Lauren Scanlon – Fairy Tales and Romance Novels
I have appreciated Lauren Scanlon’s work since I first saw a presentation given by her at a conference several years ago. When I began the curatorial process for the Drawn and Quarto exhibit at Abecedarian Gallery I contacted Lauren to see if any of her current projects might fit the theme.
After some consideration Lauren agreed to create a body of work specifically for this exhibit. Lauren pulled it off even though she married, honeymooned, moved across country, then temporarily relocated to Canada, all during the brief time she had available to create this work. In addition to all of these complications, her camera and many studio supplies were stolen while she was on the road. Her perseverance paid off with a wonderful body of work that includes drawings on pages taken from books alongside a series of ‘shrouded’ books.
Here is what Lauren has to say about these works:
My recent work uses bedsheet designs as an entry point for investigating the pattern, structure and impact of a specific line of romance novels that I read when I was very young (10 years old). These novels were published as a more highly sexualized line of romance reading (than was currently available at the time).
In structure, the novels are thinly veiled recreations of classic fairytales such as Cinderella, Snow White or Bluebeard. Familiar situations and characters are present including cruel stepmothers, frightening husbands, and disenfranchised heroines in need of rescue. Having read them so young, my perception of them as fairytales is even more pronounced.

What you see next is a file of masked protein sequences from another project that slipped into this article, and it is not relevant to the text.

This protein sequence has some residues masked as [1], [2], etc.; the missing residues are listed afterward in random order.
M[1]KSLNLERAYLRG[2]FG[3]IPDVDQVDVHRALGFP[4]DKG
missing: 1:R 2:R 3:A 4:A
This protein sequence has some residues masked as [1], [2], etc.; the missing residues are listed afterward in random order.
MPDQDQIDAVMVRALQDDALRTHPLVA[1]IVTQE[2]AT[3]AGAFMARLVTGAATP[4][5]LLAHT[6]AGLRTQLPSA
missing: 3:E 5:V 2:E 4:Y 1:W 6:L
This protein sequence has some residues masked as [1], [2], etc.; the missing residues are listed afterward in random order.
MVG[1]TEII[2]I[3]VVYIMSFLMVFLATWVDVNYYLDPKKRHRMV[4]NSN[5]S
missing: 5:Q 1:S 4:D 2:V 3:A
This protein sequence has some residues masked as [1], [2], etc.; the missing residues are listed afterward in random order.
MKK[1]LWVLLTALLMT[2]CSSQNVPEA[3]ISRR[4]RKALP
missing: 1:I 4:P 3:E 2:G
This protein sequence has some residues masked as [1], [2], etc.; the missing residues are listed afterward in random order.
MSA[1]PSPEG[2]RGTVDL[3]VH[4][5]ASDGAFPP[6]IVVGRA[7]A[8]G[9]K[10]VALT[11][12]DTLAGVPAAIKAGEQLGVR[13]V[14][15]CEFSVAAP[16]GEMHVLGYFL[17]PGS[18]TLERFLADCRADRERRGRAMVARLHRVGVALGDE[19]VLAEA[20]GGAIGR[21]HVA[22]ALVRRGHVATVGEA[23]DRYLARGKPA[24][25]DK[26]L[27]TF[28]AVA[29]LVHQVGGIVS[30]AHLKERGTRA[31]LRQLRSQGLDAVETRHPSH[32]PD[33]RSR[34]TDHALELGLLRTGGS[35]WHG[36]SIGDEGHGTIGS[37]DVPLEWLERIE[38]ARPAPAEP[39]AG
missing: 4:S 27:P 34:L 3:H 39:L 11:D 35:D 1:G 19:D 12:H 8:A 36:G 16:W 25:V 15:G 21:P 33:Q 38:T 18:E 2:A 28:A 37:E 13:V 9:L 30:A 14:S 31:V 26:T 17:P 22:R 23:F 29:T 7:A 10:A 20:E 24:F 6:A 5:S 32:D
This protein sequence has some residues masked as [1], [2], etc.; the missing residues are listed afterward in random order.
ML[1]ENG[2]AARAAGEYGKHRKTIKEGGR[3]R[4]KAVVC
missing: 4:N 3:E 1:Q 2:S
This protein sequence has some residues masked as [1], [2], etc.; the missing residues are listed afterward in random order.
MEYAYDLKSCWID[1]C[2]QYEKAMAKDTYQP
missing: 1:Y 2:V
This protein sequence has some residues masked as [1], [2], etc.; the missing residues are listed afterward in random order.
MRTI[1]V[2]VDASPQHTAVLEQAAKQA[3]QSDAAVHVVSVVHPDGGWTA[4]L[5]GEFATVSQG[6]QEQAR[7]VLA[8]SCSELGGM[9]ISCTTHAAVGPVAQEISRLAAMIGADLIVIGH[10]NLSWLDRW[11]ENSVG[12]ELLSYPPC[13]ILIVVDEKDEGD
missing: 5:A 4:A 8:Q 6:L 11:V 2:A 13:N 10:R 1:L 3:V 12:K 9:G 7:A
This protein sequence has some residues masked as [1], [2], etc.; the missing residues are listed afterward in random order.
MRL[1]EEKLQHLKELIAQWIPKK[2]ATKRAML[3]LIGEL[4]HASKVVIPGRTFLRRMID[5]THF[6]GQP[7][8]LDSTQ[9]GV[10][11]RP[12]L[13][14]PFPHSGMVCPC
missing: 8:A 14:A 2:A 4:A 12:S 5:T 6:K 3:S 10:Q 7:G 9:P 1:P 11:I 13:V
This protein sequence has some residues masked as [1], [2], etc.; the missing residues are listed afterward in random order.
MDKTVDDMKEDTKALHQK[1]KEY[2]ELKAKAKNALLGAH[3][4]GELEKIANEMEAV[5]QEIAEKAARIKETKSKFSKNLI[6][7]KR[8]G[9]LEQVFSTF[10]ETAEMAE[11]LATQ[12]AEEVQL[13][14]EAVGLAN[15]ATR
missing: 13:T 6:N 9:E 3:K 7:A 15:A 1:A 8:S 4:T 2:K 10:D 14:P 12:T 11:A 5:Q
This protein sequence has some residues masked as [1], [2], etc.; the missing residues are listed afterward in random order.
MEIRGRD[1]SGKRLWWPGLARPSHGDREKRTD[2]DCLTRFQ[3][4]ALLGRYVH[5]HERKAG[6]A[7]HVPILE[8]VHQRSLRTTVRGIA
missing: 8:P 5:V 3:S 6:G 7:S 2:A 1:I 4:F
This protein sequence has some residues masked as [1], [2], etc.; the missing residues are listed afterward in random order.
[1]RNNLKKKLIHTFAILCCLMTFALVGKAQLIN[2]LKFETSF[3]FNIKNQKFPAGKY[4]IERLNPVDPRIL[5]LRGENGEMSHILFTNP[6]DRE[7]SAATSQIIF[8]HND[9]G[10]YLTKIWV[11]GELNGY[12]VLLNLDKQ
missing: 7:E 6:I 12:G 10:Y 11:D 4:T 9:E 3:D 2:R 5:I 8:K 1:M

In many ways, these romance-novel-fairy-tales are much closer to the stories told by the Grimms Brothers than those told to us by Disney. Both the Grimms Tales and these romance stories contain truly frightening imagery – sexuality, violence and cruelty – that has largely been removed from recent fairytale incarnations as presented to us by contemporary narrators (in films like Cinderella Man or animated works by Disney).
The drawings presented here highlight the fairytale elements of the books while at the same time leaving the text available for you to read. Where possible, the images reflect some aspect of the narrative.
The objects are shrouded books. They are the exact romance novels that I read as a kid. They have been carved (eviscerated) with an exacto knife and shrouded for burial using domestic fabrics and gold thread. The use of bedsheets, pillowcases and curtains connects the text to the domestic realm and the specific location of a bedtime story. The decorative, often floral, patterns distract from the dark revelations of the text. This renders them relatively harmless and is an attempt to – figuratively speaking – put them to bed.
More details about these pieces as well as works by other artists included in the exhibit, available here: